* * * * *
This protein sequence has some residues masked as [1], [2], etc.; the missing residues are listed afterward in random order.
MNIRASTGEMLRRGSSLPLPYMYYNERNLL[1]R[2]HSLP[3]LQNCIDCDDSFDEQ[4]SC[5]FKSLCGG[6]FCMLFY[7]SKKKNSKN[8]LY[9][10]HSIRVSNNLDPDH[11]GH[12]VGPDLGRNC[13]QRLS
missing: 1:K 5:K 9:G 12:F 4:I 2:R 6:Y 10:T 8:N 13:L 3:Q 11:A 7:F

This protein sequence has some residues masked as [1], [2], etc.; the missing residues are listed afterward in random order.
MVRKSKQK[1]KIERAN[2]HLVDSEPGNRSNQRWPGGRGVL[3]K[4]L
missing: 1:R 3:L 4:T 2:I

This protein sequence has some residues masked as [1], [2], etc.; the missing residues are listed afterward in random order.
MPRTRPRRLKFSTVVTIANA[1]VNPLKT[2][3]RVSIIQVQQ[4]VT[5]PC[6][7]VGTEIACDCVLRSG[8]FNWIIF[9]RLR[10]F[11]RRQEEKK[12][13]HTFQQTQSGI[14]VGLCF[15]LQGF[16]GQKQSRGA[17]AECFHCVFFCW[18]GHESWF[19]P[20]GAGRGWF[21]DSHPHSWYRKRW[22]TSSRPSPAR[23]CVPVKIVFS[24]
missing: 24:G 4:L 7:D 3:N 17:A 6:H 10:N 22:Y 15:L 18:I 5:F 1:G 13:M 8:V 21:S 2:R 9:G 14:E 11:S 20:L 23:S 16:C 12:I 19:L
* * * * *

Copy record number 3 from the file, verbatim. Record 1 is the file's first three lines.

This protein sequence has some residues masked as [1], [2], etc.; the missing residues are listed afterward in random order.
MPRTRPRRLKFSTVVTIANA[1]VNPLKT[2][3]RVSIIQVQQ[4]VT[5]PC[6][7]VGTEIACDCVLRSG[8]FNWIIF[9]RLR[10]F[11]RRQEEKK[12][13]HTFQQTQSGI[14]VGLCF[15]LQGF[16]GQKQSRGA[17]AECFHCVFFCW[18]GHESWF[19]P[20]GAGRGWF[21]DSHPHSWYRKRW[22]TSSRPSPAR[23]CVPVKIVFS[24]
missing: 24:G 4:L 7:D 3:N 17:A 6:H 10:N 22:Y 15:L 18:I 5:F 1:G 13:M 8:V 21:S 2:R 9:G 14:E 11:S 20:L 23:S 16:C 12:I 19:L